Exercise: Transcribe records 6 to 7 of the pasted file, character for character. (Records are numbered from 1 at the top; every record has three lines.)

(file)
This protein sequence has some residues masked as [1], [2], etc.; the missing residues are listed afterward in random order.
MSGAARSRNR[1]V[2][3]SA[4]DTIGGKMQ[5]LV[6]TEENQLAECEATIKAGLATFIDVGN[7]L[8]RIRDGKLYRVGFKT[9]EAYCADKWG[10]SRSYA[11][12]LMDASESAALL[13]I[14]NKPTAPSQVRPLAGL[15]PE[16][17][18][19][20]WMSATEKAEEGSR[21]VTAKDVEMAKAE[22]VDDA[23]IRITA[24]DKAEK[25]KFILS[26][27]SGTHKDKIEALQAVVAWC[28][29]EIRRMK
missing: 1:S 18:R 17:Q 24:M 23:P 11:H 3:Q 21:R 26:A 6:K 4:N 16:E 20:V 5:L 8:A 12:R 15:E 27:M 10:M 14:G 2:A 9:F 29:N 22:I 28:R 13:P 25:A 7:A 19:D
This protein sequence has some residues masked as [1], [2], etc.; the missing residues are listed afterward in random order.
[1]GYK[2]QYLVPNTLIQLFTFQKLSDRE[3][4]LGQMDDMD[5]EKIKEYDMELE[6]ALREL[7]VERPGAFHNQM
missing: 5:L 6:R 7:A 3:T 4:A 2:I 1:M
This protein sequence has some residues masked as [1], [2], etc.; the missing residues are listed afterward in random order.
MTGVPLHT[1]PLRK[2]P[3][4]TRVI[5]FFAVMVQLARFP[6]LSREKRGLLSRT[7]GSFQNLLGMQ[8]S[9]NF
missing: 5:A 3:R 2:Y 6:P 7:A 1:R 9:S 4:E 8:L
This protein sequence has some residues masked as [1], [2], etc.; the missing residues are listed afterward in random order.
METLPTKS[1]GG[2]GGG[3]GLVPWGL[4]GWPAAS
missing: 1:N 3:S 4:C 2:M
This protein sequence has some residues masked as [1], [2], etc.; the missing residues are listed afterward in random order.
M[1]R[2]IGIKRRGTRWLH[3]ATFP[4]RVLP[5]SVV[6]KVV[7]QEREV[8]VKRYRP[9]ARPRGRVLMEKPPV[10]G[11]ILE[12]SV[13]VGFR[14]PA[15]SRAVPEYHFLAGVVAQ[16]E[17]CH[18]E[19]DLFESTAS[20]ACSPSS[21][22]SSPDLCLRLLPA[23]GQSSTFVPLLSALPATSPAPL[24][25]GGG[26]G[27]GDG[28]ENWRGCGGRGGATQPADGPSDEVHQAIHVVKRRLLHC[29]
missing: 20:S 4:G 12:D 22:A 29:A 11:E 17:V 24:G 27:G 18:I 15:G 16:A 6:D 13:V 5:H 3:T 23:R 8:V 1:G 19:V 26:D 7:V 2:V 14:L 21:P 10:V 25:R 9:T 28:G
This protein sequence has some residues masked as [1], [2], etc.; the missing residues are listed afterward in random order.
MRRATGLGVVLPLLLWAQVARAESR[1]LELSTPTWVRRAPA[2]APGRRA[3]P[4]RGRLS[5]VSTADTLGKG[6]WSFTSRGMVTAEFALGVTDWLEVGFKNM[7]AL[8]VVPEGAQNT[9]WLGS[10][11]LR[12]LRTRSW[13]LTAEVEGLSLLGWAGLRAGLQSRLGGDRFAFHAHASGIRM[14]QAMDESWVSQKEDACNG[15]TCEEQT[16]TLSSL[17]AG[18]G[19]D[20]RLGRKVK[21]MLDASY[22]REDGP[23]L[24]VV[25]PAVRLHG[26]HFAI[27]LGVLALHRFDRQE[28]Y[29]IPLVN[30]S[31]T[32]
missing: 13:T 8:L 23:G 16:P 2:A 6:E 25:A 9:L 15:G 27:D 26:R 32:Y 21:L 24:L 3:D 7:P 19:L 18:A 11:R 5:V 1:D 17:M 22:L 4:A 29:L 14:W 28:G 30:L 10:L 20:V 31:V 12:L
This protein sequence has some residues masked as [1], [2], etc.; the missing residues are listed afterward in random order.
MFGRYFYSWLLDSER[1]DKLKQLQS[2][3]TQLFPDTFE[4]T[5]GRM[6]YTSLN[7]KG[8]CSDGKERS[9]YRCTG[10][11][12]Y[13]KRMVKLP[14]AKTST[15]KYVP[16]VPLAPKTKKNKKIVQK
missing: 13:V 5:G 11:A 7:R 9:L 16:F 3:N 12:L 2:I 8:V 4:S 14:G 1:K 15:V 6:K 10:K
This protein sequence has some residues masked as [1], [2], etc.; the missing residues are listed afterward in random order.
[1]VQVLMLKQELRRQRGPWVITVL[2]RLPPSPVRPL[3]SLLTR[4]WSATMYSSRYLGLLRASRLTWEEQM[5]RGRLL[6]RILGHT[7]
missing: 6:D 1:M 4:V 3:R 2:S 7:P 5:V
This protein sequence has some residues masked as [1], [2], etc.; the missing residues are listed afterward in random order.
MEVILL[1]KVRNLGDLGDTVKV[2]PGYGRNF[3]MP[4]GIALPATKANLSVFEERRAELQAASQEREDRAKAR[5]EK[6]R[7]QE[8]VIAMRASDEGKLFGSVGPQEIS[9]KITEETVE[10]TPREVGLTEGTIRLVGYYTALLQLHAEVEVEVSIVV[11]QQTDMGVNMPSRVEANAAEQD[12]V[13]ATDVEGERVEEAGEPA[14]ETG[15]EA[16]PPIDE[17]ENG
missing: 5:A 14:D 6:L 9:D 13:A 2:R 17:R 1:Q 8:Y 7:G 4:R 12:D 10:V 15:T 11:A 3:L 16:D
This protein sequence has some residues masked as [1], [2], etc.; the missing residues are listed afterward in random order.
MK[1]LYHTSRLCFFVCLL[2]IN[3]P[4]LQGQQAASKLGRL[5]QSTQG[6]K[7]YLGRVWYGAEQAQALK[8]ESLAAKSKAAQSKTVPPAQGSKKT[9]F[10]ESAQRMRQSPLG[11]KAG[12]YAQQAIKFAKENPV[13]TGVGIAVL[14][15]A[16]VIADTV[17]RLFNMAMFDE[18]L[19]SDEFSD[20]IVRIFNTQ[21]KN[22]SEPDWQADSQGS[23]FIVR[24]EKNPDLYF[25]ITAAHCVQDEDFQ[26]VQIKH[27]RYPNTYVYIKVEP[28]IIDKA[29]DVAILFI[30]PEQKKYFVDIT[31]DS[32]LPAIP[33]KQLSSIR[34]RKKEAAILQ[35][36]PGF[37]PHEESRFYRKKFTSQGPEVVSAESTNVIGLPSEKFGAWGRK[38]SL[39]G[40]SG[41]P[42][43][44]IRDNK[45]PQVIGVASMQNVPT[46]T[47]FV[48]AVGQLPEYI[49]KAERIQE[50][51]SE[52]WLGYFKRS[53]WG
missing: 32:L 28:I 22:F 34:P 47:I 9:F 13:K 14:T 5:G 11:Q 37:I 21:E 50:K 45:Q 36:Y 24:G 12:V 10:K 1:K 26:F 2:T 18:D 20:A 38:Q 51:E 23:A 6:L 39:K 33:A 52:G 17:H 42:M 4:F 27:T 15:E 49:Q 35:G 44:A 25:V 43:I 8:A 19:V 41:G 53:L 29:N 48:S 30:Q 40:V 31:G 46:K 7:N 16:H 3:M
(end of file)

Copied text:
This protein sequence has some residues masked as [1], [2], etc.; the missing residues are listed afterward in random order.
MRRATGLGVVLPLLLWAQVARAESR[1]LELSTPTWVRRAPA[2]APGRRA[3]P[4]RGRLS[5]VSTADTLGKG[6]WSFTSRGMVTAEFALGVTDWLEVGFKNM[7]AL[8]VVPEGAQNT[9]WLGS[10][11]LR[12]LRTRSW[13]LTAEVEGLSLLGWAGLRAGLQSRLGGDRFAFHAHASGIRM[14]QAMDESWVSQKEDACNG[15]TCEEQT[16]TLSSL[17]AG[18]G[19]D[20]RLGRKVK[21]MLDASY[22]REDGP[23]L[24]VV[25]PAVRLHG[26]HFAI[27]LGVLALHRFDRQE[28]Y[29]IPLVN[30]S[31]T[32]
missing: 13:T 8:L 23:G 16:P 2:A 6:E 25:A 9:L 15:G 27:D 26:R 32:Y 21:L 24:L 3:D 7:P 19:L 18:A 11:R 5:V 1:D 17:M 22:L 4:A 29:L 14:W 28:G 30:L 10:L 20:V 31:V 12:L
This protein sequence has some residues masked as [1], [2], etc.; the missing residues are listed afterward in random order.
MFGRYFYSWLLDSER[1]DKLKQLQS[2][3]TQLFPDTFE[4]T[5]GRM[6]YTSLN[7]KG[8]CSDGKERS[9]YRCTG[10][11][12]Y[13]KRMVKLP[14]AKTST[15]KYVP[16]VPLAPKTKKNKKIVQK
missing: 13:V 5:G 11:A 7:R 9:L 16:F 3:N 12:L 2:I 8:V 4:S 14:G 1:K 15:V 6:K 10:K